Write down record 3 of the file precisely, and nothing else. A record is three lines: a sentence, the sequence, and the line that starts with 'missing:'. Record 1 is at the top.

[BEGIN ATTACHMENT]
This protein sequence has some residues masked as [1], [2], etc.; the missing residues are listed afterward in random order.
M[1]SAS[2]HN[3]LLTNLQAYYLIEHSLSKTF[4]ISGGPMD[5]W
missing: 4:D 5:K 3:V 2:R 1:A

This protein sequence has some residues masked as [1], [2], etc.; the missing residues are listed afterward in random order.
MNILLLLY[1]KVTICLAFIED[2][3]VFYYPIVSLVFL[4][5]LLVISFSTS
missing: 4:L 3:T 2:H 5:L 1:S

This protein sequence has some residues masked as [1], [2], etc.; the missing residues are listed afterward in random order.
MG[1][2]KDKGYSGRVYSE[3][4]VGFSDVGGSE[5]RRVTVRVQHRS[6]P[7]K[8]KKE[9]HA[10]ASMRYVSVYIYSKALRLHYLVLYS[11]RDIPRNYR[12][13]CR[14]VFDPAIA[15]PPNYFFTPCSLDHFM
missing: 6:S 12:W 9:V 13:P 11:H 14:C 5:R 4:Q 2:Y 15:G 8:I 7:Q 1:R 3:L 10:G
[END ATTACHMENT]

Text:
This protein sequence has some residues masked as [1], [2], etc.; the missing residues are listed afterward in random order.
MG[1][2]KDKGYSGRVYSE[3][4]VGFSDVGGSE[5]RRVTVRVQHRS[6]P[7]K[8]KKE[9]HA[10]ASMRYVSVYIYSKALRLHYLVLYS[11]RDIPRNYR[12][13]CR[14]VFDPAIA[15]PPNYFFTPCSLDHFM
missing: 6:S 12:W 9:V 13:P 11:H 14:C 5:R 4:Q 2:Y 15:G 8:I 7:Q 1:R 3:L 10:G